Casa Velha is located in the middle of the Quinta do Lago resort with manicured landscaping and golf courses. Not a place we’d usually go for our vacation, but we went there for the restaurant. Due to the pandemic the choice is limited to two tasting menus: 4 courses for 85.50 euros or 8 courses for 110.50 euros. We opted for the latter, with wine pairing (7 glasses) for 60 euros. The prices are in fact listed as 80 and 105, but there is a 5.50 cover charge.
The amuse bouche were great: shrimp, dried tuna, crab toast, olive with pata negra…
…and raw tuna with spaghetti-shaped potato chips (crisps). We enjoyed them with a very nice glass of sparkling Alvarinho from Minho.
The first wine was an Alvarinho from Minho, fruity and crispy with a salty character.
The first course was oyster with raw shrimp, caviar, and plankton. It was an excellent pairing with the wine, especially with the oyster.
The second wine was an oaked blend of Chardonnay, Sauvignon Blanc, and Arinto from Bairrada with a nice balance between freshness and oak.
It was a good pairing with raw Lirio, a fish from the nearby coast, served with tomato, bell pepper, and gazpacho. The fish was impeccably fresh.
The next wine was a rare variety called Samarrinho from the Douro. The sommelier said it reminded him of Riesling and although it was less aromatic I could concur due to the minerality.
This was paired with smoked foie gras, dark chocolate, port, orange, and brioche. The smoked foie gras was nice, but the wine was a bit too dry for the richness of the fish. It wasn’t terrible, but a better wine could have taken this dish to a whole other level.
Another white from Douro, this time a blend of 40% Viosinho, 30% Gouveio, and 30% Rabigato.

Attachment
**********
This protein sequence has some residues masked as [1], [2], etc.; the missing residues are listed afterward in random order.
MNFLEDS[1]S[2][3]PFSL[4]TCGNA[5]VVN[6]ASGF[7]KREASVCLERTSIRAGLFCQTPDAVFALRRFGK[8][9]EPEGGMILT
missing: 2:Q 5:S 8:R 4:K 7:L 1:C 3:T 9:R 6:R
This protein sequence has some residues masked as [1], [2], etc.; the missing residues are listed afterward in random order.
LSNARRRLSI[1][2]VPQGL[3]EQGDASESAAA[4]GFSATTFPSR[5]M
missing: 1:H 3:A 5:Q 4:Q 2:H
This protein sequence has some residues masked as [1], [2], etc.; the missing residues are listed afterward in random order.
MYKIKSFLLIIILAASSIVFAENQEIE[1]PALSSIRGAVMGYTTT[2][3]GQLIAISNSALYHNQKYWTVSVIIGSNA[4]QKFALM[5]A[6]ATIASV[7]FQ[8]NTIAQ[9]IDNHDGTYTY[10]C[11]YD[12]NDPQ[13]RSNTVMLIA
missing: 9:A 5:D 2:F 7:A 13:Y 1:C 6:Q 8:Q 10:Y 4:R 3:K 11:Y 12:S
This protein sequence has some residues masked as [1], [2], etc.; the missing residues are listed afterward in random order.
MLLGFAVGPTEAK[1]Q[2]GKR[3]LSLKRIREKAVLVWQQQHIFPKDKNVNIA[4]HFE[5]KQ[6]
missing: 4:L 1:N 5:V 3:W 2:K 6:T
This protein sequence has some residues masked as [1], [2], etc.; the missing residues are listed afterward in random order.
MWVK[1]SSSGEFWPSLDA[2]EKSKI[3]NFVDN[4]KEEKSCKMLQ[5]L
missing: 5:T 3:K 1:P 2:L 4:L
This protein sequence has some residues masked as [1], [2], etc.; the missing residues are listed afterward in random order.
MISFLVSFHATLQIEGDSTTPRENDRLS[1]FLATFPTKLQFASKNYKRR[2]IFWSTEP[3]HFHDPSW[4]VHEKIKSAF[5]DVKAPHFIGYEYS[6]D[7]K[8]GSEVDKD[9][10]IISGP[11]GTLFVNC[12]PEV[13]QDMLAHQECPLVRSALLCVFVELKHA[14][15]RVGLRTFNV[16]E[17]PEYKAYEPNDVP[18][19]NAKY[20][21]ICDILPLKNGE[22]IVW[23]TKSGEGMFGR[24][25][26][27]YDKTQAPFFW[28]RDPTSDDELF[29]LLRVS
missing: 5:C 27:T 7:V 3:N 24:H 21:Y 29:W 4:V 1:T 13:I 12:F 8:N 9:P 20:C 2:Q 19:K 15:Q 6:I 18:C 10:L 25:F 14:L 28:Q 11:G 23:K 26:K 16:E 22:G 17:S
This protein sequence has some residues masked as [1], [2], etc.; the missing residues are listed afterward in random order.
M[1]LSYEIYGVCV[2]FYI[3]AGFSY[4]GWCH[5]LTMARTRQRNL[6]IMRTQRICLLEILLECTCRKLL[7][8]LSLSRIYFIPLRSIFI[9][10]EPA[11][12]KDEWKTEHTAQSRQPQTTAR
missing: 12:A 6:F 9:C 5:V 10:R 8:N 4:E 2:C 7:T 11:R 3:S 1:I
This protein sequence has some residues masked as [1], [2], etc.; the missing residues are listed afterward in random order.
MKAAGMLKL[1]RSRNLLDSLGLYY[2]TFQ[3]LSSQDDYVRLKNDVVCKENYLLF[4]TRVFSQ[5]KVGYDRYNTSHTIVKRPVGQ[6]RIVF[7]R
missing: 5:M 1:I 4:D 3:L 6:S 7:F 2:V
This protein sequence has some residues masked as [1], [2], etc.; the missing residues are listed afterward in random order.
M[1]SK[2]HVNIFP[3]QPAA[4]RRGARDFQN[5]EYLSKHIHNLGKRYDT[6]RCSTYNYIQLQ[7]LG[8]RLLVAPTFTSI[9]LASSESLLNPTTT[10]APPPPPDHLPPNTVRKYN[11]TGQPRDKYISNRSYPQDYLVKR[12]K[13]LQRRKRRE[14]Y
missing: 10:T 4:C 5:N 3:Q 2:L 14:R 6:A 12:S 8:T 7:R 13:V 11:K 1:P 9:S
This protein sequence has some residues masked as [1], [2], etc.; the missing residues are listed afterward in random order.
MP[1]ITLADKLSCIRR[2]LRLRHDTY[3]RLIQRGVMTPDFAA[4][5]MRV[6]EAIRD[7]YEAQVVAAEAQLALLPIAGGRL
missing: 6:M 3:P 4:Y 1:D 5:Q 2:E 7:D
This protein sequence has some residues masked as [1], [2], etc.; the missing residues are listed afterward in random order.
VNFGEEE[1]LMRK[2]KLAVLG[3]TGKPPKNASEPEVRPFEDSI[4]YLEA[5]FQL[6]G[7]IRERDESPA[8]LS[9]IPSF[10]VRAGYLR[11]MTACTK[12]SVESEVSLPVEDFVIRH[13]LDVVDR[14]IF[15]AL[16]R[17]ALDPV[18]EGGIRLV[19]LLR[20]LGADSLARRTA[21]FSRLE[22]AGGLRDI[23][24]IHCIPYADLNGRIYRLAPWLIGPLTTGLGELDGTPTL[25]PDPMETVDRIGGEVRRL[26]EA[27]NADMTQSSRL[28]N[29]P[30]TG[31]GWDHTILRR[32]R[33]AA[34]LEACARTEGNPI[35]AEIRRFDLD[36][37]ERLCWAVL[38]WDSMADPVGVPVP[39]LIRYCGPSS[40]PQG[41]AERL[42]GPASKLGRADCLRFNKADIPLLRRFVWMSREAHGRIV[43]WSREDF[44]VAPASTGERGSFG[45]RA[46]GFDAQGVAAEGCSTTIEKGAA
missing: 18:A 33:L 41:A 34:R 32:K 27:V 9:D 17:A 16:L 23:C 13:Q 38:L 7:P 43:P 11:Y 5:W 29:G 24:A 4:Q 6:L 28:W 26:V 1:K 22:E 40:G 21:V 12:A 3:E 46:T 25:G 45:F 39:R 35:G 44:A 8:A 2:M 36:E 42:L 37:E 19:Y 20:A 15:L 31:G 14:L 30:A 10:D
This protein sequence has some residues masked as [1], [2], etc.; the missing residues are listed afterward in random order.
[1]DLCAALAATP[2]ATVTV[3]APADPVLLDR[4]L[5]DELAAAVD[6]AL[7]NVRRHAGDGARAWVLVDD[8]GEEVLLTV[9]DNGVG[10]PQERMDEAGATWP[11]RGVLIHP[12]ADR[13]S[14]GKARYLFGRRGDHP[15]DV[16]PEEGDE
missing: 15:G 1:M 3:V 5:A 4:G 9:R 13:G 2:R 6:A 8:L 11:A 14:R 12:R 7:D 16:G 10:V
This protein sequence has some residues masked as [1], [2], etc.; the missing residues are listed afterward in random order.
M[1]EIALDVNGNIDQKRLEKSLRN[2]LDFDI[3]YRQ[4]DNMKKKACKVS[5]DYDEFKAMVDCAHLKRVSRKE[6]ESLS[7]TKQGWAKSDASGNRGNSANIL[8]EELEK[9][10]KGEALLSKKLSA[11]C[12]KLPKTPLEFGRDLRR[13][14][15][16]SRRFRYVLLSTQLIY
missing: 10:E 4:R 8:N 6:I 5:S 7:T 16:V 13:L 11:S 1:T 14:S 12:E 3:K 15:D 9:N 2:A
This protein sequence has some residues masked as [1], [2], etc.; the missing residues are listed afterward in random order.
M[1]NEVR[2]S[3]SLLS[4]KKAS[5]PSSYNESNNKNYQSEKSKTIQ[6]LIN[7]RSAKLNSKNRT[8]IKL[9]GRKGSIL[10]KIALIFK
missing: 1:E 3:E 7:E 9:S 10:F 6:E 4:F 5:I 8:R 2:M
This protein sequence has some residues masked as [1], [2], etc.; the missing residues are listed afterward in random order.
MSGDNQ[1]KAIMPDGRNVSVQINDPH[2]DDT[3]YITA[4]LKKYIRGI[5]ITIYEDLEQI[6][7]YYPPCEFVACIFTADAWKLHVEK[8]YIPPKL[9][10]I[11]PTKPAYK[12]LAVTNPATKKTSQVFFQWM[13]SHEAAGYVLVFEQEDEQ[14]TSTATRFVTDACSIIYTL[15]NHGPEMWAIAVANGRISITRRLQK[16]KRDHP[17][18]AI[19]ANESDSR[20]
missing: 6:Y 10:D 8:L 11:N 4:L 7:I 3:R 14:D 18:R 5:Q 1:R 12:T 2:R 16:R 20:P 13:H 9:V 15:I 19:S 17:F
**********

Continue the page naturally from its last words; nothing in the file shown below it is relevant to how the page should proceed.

It was paired with this vegan dish: celeriac ‘ravioli’ stuffed with parsnip puree, and served with mushroom broth and a toasted almond. The thinly sliced celeriac served as the ‘pasta’ of the ravioli. The mushroom broth had great flavor, but didn’t stick to the ravioli and so it was difficult to taste them together. The wine pairing was OK; a more earthy wine or even a light red would have been better.
This oaked Encruzado from Dão was quite nice.
It was an outstanding pairing for the blue lobster rice. “Arroz de marisco” is usually served quite soupy, but this was as dry as a risotto (but not as creamy) with a very flavorful lobster bisque. It was a generous amount of lobster (compared to the amount of rice) that was very tender.
The red wine was an oaked blend of Tinta Amarela, Touriga Nacional, and Tinta Roriz from Douro with a good balance between dark fruit, tannins, and oak.
It was a good pairing for the duck breast, served with sauerkraut of purple cabbage, beetroot ‘schupfnudeln’, and apple sauce (!). The beetroot dumpling didn’t taste of beetroot and the skin on the duck wasn’t crispy, so this dish was a bit boring.
The pre-dessert was a mousse of pear and port and was a bit bland.
The dessert wine was a sweet Madeira. Madeira is always acidic and comes in 4 different levels of sweetness. This is the sweetest version, made of Boal.
The dessert was chocolate and passion fruit with tonka bean ice cream. The passion fruit worked very well with the Madeira.
And finally some petit fours to end.
The cooking style at Casa Velha is mostly classic with some creativity like smoked foie gras and celeriac ravioli, but shines with a classic like the lobster rice.
The wines are not of a very high level, but are good and paired well.
The service was very pleasant and attentive.
Taken together Casa Velha is a reliable place to have a wonderful dinner. We certainly had a great time and felt very much at ease.